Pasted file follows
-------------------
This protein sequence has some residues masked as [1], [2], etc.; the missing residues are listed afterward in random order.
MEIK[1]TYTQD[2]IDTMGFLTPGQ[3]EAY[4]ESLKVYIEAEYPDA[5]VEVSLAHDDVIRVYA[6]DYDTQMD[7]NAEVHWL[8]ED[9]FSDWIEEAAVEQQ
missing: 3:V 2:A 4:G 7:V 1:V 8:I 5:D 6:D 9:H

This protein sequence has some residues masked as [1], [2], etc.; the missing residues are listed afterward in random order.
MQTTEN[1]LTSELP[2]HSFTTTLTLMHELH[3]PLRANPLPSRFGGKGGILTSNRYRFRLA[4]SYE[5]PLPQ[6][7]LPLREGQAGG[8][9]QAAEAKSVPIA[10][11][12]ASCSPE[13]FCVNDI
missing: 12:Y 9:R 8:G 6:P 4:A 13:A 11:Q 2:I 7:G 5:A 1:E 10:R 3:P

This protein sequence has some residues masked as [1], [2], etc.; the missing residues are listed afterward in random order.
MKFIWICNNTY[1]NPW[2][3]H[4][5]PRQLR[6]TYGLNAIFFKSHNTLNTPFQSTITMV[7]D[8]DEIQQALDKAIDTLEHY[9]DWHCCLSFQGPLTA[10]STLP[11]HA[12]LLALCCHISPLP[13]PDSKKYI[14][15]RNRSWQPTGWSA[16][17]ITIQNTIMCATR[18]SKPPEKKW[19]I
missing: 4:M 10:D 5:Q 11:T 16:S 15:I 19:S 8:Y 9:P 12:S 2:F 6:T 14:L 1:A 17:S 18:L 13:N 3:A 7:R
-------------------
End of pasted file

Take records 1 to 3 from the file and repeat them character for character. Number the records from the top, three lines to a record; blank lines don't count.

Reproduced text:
This protein sequence has some residues masked as [1], [2], etc.; the missing residues are listed afterward in random order.
MEIK[1]TYTQD[2]IDTMGFLTPGQ[3]EAY[4]ESLKVYIEAEYPDA[5]VEVSLAHDDVIRVYA[6]DYDTQMD[7]NAEVHWL[8]ED[9]FSDWIEEAAVEQQ
missing: 3:V 2:A 4:G 7:V 1:V 8:I 5:D 6:D 9:H

This protein sequence has some residues masked as [1], [2], etc.; the missing residues are listed afterward in random order.
MQTTEN[1]LTSELP[2]HSFTTTLTLMHELH[3]PLRANPLPSRFGGKGGILTSNRYRFRLA[4]SYE[5]PLPQ[6][7]LPLREGQAGG[8][9]QAAEAKSVPIA[10][11][12]ASCSPE[13]FCVNDI
missing: 12:Y 9:R 8:G 6:P 4:A 13:A 11:Q 2:I 7:G 5:A 1:E 10:R 3:P

This protein sequence has some residues masked as [1], [2], etc.; the missing residues are listed afterward in random order.
MKFIWICNNTY[1]NPW[2][3]H[4][5]PRQLR[6]TYGLNAIFFKSHNTLNTPFQSTITMV[7]D[8]DEIQQALDKAIDTLEHY[9]DWHCCLSFQGPLTA[10]STLP[11]HA[12]LLALCCHISPLP[13]PDSKKYI[14][15]RNRSWQPTGWSA[16][17]ITIQNTIMCATR[18]SKPPEKKW[19]I
missing: 4:M 10:D 5:Q 11:T 16:S 15:I 19:S 8:Y 9:P 12:S 2:F 6:T 14:L 1:A 17:S 18:L 13:N 3:A 7:R